Wondering if your pregnancy symptoms are normal? Or concerned about having to relinquish your daily cups of coffee? We answer your most pressing concerns about various symptoms you might experience in your first trimester.

 

 

Pregnancy Concerns

1) How likely am I to miscarry?

Miscarriage risk falls weekly as your pregnancy progresses. For most women, their chance of miscarriage is less than 1 per cent by 14 weeks. However, for women in their mid to late 30s and early 40s, by 12 weeks, the stats are comparatively higher, i.e., 2.8 per cent for those 35 to 37, 7.5 per cent for those aged 38-39, and 10.8 per cent for those in their 40s.

 

For this age group, having a normal ultrasound result and a strong fetal heartbeat are indications that a miscarriage is less likely to occur.

 

2) I’m having really bad morning sickness. How will this affect my baby?

Excessively vomiting, and unable to keep any fluids down? You might be suffering from hyperemesis gravidarum. Like the Duchess of Cambridge, Kate Middleton, and Amy Schumer, this can cause dehydration and weight loss, which can mean giving birth to a smaller baby. Milder cases can be controlled by changing your diet, rest and antacids, but you may be admitted to the hospital if your case is especially severe. Definitely talk to your doctor before taking any medication.

 

Ways to manage your nausea include having crackers at your bedside to eat first thing in the morning to settle your stomach. Eat five to six smaller meals per day, avoiding spicy and fatty foods. Instead, opt for bland foods like bananas, dry toast, broth, eggs, applesauce, or snacks like yoghurt, peanut butter with apple slices or nuts. Pair your snacks with your prenatal vitamins. Next, avoid triggers like odours, flickering lights, and make sure your home is well-ventilated. A cup of grated ginger tea might also help ease your nausea. Finally, try an acupressure wrist band sold at Guardian.

 

3) How does my pregnancy affect my eyesight?

When pregnant, hormonal changes, metabolism, blood circulation and fluid retention may also impact your eyes. Symptoms will reverse themselves months after your delivery. Wait a while after you’ve given birth to make any corrections to your prescriptive lenses - some mums become slightly more nearsighted. Your eyes may also get drier, making it uncomfortable to wear contact lenses. Another condition pregnant women may experience is a migraine headache with aura, or just aura symptoms without the headache.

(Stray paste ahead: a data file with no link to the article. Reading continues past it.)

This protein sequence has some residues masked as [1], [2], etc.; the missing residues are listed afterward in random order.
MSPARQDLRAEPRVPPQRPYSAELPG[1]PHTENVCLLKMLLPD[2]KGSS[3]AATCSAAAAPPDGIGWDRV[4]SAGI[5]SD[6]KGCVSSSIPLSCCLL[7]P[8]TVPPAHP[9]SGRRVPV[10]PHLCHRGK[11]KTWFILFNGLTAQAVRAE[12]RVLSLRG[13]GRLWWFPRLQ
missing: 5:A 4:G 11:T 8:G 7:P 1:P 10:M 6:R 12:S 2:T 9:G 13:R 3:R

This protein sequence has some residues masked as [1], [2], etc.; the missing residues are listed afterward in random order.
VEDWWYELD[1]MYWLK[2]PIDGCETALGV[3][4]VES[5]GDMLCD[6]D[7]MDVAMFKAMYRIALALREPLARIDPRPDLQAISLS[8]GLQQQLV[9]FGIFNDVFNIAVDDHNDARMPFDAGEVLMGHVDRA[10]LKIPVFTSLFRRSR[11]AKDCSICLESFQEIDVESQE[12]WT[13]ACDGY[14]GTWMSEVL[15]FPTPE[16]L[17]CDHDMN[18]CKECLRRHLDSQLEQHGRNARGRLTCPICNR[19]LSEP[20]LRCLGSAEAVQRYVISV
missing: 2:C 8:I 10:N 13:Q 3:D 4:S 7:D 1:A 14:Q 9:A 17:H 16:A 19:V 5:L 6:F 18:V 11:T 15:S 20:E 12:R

Definitely advise your doctor if you have blind spots, double or blurry vision, light sensitivity, temporary loss of vision or see spots or flashing lights. These might indicate conditions like high blood pressure, or severe preeclampsia.

 

 

Diabetes: Warning Signs and Managing it

If you have diabetes, controlling your blood sugar levels will greatly decrease any risks to your baby.

 

4) I’m thirsty all the time and drink so much water. Help!

Being thirsty is usually not a cause for concern. You’ll need more fluids to support your growing baby’s blood circulation, have a healthy level of amniotic fluid and for your own increased blood volume.

                                           

However, if your thirst is insatiable after you’ve drunk copious amounts of water, it could be a sign of gestational diabetes. Every expecting mum will be tested for gestational diabetes in week 24 to 28 with an oral glucose tolerance test. Should thirst be accompanied by pain in the upper right part of your abdomen, you could have the rare HELLP condition, an imbalance of your liver enzymes.

 

5) I have diabetes. How will this affect my pregnancy?

Once you find out you’re pregnant, be vigilant in regulating your blood sugar levels. Changing your lifestyle and diet can help reduce any risks to yourself and your baby. Additionally, let your doctor know so he/she can adjust your insulin and caloric intake to support your developing baby. Your OB-GYN can also look out for signs of potential complications like eye or kidney disease, and preeclampsia.

 

Often, women with diabetes give birth to larger babies, as they get too much sugar through the placenta. That excess sugar becomes fat, contributing to his/her higher birth weight. After your little one is born, his/her blood sugar levels will be monitored, and supplemented with glucose if necessary. Other risks include premature and stillbirth, and they may develop type 2 diabetes in the long term.

 

 

Swelling, Cramping and Pain

Relieve your pregnancy headaches with lots of rest and water.

 

6) I’m getting these awful headaches. What’s the best way to relieve them?

With your hormones and blood volume increasing, this could lead to headaches. Other causes could include low blood sugar, lack of sleep, dehydration, caffeine withdrawal and stress. As with the morning sickness tip, eat smaller meals more frequently to prevent your blood sugar dropping. Also, drink more water to reduce dehydration headaches. Next, try to get more rest, even if that means lunchtime naps. Caffeine withdrawal headaches should disappear after a couple of days.

 

Alternatively, try these natural remedies. For sinus headaches, apply a warm compress around your eyes and nose, and a cold compress at the base of your neck if you’re having a tension headache. Rest in a dark room - wear an eye mask to fully block out light - and breathe deeply. Although Panadol should be safe for your pregnancy, it’s best to check with your doctor. Call your healthcare provider if the headaches are persistent or worsen.